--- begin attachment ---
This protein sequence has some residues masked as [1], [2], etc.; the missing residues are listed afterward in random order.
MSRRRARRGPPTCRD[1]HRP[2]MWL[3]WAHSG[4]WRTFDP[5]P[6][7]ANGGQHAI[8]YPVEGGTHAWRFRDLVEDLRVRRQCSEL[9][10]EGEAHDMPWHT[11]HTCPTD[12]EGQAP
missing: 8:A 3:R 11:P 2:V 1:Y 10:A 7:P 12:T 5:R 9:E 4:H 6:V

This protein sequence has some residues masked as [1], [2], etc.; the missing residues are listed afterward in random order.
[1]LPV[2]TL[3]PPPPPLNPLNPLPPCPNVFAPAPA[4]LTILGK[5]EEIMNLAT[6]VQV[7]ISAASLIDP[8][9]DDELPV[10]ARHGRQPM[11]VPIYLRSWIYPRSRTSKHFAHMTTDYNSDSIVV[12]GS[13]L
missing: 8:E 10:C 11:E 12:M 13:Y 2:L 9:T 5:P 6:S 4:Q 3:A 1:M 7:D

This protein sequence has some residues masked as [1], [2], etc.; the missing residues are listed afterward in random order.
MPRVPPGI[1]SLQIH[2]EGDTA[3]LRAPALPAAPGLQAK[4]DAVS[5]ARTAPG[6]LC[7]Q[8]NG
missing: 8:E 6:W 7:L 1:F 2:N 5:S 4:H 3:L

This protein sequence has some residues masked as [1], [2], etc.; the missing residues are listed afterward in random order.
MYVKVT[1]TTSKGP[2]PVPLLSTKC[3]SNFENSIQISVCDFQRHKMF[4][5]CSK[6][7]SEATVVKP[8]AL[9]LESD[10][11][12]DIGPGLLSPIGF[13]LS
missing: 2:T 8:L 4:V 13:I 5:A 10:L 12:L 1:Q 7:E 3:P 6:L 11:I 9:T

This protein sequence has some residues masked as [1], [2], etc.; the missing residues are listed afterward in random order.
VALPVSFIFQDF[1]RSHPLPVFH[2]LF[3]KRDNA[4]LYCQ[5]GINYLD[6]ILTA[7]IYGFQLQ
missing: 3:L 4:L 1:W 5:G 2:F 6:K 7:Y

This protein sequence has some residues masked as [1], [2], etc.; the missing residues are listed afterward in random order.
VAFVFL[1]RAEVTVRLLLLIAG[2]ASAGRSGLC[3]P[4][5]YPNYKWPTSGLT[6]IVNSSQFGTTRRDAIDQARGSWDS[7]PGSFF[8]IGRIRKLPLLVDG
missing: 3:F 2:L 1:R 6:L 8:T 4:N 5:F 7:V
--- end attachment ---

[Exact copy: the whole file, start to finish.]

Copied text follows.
This protein sequence has some residues masked as [1], [2], etc.; the missing residues are listed afterward in random order.
MSRRRARRGPPTCRD[1]HRP[2]MWL[3]WAHSG[4]WRTFDP[5]P[6][7]ANGGQHAI[8]YPVEGGTHAWRFRDLVEDLRVRRQCSEL[9][10]EGEAHDMPWHT[11]HTCPTD[12]EGQAP
missing: 8:A 3:R 11:P 2:V 1:Y 10:A 7:P 12:T 5:R 9:E 4:H 6:V

This protein sequence has some residues masked as [1], [2], etc.; the missing residues are listed afterward in random order.
[1]LPV[2]TL[3]PPPPPLNPLNPLPPCPNVFAPAPA[4]LTILGK[5]EEIMNLAT[6]VQV[7]ISAASLIDP[8][9]DDELPV[10]ARHGRQPM[11]VPIYLRSWIYPRSRTSKHFAHMTTDYNSDSIVV[12]GS[13]L
missing: 8:E 10:C 11:E 12:M 13:Y 2:L 9:T 5:P 6:S 4:Q 3:A 1:M 7:D

This protein sequence has some residues masked as [1], [2], etc.; the missing residues are listed afterward in random order.
MPRVPPGI[1]SLQIH[2]EGDTA[3]LRAPALPAAPGLQAK[4]DAVS[5]ARTAPG[6]LC[7]Q[8]NG
missing: 8:E 6:W 7:L 1:F 2:N 5:S 4:H 3:L

This protein sequence has some residues masked as [1], [2], etc.; the missing residues are listed afterward in random order.
MYVKVT[1]TTSKGP[2]PVPLLSTKC[3]SNFENSIQISVCDFQRHKMF[4][5]CSK[6][7]SEATVVKP[8]AL[9]LESD[10][11][12]DIGPGLLSPIGF[13]LS
missing: 2:T 8:L 4:V 13:I 5:A 10:L 12:L 1:Q 7:E 3:P 6:L 11:I 9:T

This protein sequence has some residues masked as [1], [2], etc.; the missing residues are listed afterward in random order.
VALPVSFIFQDF[1]RSHPLPVFH[2]LF[3]KRDNA[4]LYCQ[5]GINYLD[6]ILTA[7]IYGFQLQ
missing: 3:L 4:L 1:W 5:G 2:F 6:K 7:Y

This protein sequence has some residues masked as [1], [2], etc.; the missing residues are listed afterward in random order.
VAFVFL[1]RAEVTVRLLLLIAG[2]ASAGRSGLC[3]P[4][5]YPNYKWPTSGLT[6]IVNSSQFGTTRRDAIDQARGSWDS[7]PGSFF[8]IGRIRKLPLLVDG
missing: 3:F 2:L 1:R 6:L 8:T 4:N 5:F 7:V